Overall Rating Expired
Overall Score Expired
Liaison Justin Mog
Submission Date Feb. 13, 2016
Executive Letter Download

STARS v2.0

University of Louisville
PA-6: Support for Underrepresented Groups

Status Score Responsible Party
Complete Expired Mordean Taylor-Archer
Vice Provost for Diversity and International Affairs
Office of the Executive Vice President and University Provost
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Does the institution have mentoring, counseling, peer support, academic support, or other programs to support underrepresented groups on campus?:
Yes

A brief description of the programs sponsored by the institution to support underrepresented groups:

The University of Louisville meets these criteria through the various programs that support under-represented groups within the student body, the faculty and the staff. Examples include:

C.O.N.E.C.T. (Caring of New students Experiencing College Transition) – peer mentoring program to assist Black students with the transition from high school to college. C.O.N.E.C.T. mentors host monthly workshops and programs organized and facilitated by the peer mentors. All first year students are assigned a peer mentor during summer orientation sessions at Making the Connection. The program has been so successful with Black students that its programs have been expanded to work beyond the first year through “C.O.N.E.C.T. Remix.” They also host a regular discussion group targeting Black females entitled A Sistah’s Voice and the African American Recognition Reception to celebrate the academic success of students of color.
http://louisville.edu/artsandsciences/advising/student-services/conect

Society of Woodford R. Porter Scholars – a society of scholarship recipients named in honor of Woodford R. Porter, Sr., a leader in Louisville's civic, business and education communities. He was the first African American to serve as President of the Louisville School District Board of Education and as Chairman of the University of Louisville's Board of Trustees. The group was formed in 1986 to provide academic and social support to the Woodford R. Porter Sr. Scholarship recipients with the goal of increasing the retention and graduation rates of Porter Scholars. The organization also promotes interaction, enhances leadership opportunities and personal development as well as encourages professional/graduate education.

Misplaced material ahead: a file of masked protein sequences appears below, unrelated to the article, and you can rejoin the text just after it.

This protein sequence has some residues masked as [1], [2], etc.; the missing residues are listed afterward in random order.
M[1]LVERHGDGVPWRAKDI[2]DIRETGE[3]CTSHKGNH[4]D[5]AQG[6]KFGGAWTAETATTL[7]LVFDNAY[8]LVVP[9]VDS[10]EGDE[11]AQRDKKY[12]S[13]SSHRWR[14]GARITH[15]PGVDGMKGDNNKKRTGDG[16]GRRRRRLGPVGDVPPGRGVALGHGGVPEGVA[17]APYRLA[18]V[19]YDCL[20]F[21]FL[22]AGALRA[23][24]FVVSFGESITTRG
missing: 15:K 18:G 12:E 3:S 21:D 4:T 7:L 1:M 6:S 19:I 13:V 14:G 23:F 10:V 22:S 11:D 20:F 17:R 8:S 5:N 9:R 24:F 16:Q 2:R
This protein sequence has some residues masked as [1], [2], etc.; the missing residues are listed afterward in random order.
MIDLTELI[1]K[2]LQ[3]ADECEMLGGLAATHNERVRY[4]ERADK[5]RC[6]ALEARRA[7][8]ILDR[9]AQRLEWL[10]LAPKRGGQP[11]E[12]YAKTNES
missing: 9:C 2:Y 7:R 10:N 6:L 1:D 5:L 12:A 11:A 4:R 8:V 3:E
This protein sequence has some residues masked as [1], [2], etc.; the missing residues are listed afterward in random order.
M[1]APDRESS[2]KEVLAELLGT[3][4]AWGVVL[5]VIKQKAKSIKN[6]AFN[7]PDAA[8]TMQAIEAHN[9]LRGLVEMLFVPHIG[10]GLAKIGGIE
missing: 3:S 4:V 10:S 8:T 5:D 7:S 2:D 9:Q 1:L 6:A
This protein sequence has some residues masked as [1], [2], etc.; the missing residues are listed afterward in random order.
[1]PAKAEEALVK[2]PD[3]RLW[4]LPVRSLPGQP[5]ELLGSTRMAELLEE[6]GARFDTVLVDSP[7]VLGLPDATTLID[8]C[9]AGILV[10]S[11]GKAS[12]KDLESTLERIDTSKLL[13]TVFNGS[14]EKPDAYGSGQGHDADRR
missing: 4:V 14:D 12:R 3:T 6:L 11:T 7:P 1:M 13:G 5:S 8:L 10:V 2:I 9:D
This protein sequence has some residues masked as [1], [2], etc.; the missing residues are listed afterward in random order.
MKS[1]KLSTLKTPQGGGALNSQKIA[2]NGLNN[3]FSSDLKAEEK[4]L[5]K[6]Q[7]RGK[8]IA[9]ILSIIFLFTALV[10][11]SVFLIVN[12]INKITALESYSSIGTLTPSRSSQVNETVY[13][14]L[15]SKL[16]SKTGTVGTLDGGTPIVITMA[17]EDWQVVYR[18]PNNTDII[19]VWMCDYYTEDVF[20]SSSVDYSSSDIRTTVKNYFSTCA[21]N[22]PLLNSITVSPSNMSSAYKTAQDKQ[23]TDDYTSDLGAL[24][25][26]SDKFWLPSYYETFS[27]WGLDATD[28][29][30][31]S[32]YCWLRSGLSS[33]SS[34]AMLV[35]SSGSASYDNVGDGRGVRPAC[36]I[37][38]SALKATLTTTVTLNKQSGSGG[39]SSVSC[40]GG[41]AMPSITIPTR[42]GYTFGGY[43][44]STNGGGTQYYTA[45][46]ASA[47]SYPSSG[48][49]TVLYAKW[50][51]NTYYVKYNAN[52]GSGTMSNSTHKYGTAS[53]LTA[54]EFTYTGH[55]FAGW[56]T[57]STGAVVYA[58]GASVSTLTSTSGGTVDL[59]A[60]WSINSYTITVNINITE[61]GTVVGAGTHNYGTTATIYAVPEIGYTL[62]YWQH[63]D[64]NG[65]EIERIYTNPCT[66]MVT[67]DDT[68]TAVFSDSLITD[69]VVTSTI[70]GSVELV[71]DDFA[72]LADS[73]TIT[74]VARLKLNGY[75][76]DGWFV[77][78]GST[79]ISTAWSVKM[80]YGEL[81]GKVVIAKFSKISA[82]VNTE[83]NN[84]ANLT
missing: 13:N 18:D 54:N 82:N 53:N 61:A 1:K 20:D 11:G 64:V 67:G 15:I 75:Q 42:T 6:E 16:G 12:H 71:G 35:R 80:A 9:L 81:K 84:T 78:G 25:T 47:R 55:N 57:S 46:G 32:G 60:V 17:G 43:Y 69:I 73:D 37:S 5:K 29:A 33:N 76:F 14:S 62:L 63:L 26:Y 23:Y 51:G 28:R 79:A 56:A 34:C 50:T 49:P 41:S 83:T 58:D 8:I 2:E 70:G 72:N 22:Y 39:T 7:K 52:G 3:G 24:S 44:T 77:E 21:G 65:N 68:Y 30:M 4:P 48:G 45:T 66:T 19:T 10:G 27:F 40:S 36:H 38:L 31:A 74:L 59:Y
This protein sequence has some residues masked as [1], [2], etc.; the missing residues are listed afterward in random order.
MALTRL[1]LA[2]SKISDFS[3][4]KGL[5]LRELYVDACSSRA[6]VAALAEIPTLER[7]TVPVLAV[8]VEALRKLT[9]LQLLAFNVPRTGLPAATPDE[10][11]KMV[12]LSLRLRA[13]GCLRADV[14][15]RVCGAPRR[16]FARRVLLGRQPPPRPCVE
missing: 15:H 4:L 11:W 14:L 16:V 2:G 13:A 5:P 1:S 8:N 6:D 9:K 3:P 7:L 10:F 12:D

http://louisville.edu/culturalcenter/retention/porter/porter

Diversity Leadership Institute – A program of the Cultural Center to address leadership & professional development, campus engagement for underrepresented students and to provide them with tools to lead and manage the shifting intercultural changes at the University of Louisville. Students explore bbest practices, current events, share challenges and triumphs, and form lasting bonds with other participants.
http://louisville.edu/culturalcenter/students/dli

School of Graduate and Interdisciplinary Sciences (SIGS)

The School of Interdisciplinary and Graduate Studies is committed to providing financial support for UofL departments and programs to assist in the matriculation and graduation of qualified, underrepresented ethnic minority students.

• Minority Fellowships - Approximately 12-15 ethnic minority fellowships are awarded annually. Both master’s and doctoral students are eligible for consideration. Doctoral students are funded for two years, with a commitment of support for an additional two years from their department. Master’s students are funded for one year, with the same commitment from their department for an additional year. Students must be enrolled full-time for the duration of their funding and the award includes a stipend, tuition, and health insurance.

• Visitation Day is an annual program sponsored and conducted by the School of Interdisciplinary and Graduate Studies (SIGS). The program is a day and a half event, in which SIGS hosts prospective graduate students. Historically, Visitation Day has targeted minority students from Historically Black Colleges and Universities, along with minority students from other regional institutions of higher education. The program is a diversity initiative; however, students of all ethnic backgrounds are eligible to apply. The aim of Visitation Day is to connect academically qualified upper-class undergraduate students who have a strong desire to pursue graduate education with faculty, staff, and current graduate students at the University of Louisville as a way of providing an up close and personal campus visit. Participants of the program attend workshops on admissions and scholarships/financial aid. Overnight hotel accommodations and meals are covered for students who are selected to attend.

• Graduate Teaching Academy - The Graduate Teaching Academy was created in 2008 and is designed to assist Graduate Teaching Assistants (GTAs) from different disciplines who are assigned some classroom responsibilities as part of their assistantship to develop knowledge, skills, and excellence in classroom teaching. The focus of the academy is on the following topics: critical thinking, development of evaluation rubrics for the classroom, creating a learner-centered syllabus, stimulating active learning, classroom management, test development, and student learning styles and generational differences. Many ethnic minority graduate students participate in the Academy.

• Professional development workshops - An initiative within the School of Interdisciplinary and Graduate Studies (SIGS) is the Professional Development program for graduate students, known as PLAN (P – Professional Development, L – Life Skills, A – Academic Development, N – Networking). PLAN aims to provide a series of professional development workshops, which are interdisciplinary in nature, for current graduate students. Some workshops are designed specifically for ethnic minority fellows and SREB scholars. Each fall, SIGS sponsors a “welcome back social” for all ethnic minority graduate students as a way of connecting them to one another and to provide networking with ethnic minority faculty, who are also invited. Other workshop topics include but are not limited to financial planning, mentoring, critical thinking, and job placement.